Posted by on May 11, 2011 in Blog
Yesterday, May 10th, President Barack Obama delivered a major address on immigration in El Paso, Texas. The framework of Obama’s speech was the agreement Republicans made to support comprehensive immigration reform if border security was first dealt with effectively. Noting that his administration has delivered on its end of the deal (through a “now basically complete” fence on the border, more boots on the ground for border patrol, and substantially better results in terms of seized illegal drugs, weapons and currency), the President argued that it was now time for the Republicans to live up to their end of the deal by supporting comprehensive immigration reform.
Joking about incessantly increasing demands from Republicans on border security before dealing with immigration reform, the President said:
“Now they’re going to say we need to quadruple the Border Patrol. Or they’ll want a higher fence. Maybe they’ll need a moat. Maybe they want alligators in the moat. [Laughter.] They’ll never be satisfied.”
Through moving personal stories, Obama made a cogent and compelling moral case for immigration reform, emphasizing that the United States should not be a place where families are separated, where undocumented workers are exploited, and where children pay for the mistakes of their parents. On that last point, Obama reiterated the need to pass the DREAM Act, which allows upstanding and productive citizens who came here as children a path to citizenship. But in addition to the humanitarian case for immigration reform, Obama also noted that immigrants were essential to America’s economic well-being.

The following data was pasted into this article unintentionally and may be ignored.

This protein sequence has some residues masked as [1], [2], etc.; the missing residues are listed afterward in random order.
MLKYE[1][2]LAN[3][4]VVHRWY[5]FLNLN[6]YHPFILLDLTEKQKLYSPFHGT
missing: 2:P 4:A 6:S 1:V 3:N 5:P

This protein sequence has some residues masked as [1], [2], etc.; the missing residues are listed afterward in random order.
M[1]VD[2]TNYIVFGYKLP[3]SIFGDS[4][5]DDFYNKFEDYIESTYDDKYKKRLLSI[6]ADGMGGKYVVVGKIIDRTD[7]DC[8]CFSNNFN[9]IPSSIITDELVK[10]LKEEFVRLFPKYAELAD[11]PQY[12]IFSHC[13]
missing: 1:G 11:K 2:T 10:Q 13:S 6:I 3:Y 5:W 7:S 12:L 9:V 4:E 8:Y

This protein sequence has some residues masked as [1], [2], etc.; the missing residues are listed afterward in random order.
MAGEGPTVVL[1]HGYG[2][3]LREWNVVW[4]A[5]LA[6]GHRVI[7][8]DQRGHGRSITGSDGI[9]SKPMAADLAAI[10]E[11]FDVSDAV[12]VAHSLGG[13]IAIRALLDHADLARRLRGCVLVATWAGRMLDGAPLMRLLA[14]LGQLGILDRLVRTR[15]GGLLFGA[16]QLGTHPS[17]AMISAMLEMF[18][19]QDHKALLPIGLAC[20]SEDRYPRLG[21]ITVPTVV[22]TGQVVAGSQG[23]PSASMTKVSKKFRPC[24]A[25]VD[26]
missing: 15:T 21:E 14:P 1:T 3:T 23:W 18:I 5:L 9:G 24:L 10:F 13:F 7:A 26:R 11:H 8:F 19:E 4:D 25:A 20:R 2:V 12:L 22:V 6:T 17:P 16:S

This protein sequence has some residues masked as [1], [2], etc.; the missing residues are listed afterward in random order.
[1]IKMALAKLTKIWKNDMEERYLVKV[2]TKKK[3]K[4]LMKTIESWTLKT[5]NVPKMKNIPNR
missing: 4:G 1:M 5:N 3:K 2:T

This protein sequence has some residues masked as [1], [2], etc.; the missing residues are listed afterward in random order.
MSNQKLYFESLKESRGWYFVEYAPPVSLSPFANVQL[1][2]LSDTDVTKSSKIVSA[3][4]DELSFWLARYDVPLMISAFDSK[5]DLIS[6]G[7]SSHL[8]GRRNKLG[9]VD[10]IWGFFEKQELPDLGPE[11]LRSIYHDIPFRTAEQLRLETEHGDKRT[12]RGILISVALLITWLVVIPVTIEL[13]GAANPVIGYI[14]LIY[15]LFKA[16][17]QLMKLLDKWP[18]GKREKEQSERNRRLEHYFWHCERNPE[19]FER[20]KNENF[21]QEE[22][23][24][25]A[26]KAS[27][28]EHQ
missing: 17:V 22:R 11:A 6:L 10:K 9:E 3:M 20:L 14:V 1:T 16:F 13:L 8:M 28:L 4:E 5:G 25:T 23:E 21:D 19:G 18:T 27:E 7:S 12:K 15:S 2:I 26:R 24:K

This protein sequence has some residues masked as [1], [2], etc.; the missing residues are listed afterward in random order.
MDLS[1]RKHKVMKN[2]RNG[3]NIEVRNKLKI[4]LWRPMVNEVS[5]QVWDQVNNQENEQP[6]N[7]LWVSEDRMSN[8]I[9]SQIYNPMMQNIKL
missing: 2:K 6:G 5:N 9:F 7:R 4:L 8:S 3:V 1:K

“Look at Intel, look at Google, look at Yahoo, look at eBay. All those great American companies, all the jobs they’ve created, everything that has helped us take leadership in the high-tech industry, every one of those was founded by, guess who, an immigrant. So we don’t want the next Intel or the next Google to be created in China or India. We want those companies and jobs to take root here. “
On the law enforcement end, Obama boasted of the number of violent criminals deported, but also acknowledged the concerns of immigration reform advocates that deportations have also affected decent people who are just trying to earn a living to support their families. He said that was part of the reason why comprehensive immigration reform is so urgently needed. Reacting to the President’s request for all to get involved in building a movement to bring about the needed reforms, the audience spontaneously broke out into chants of “yes we can.”
To watch the President’s full speech, click here.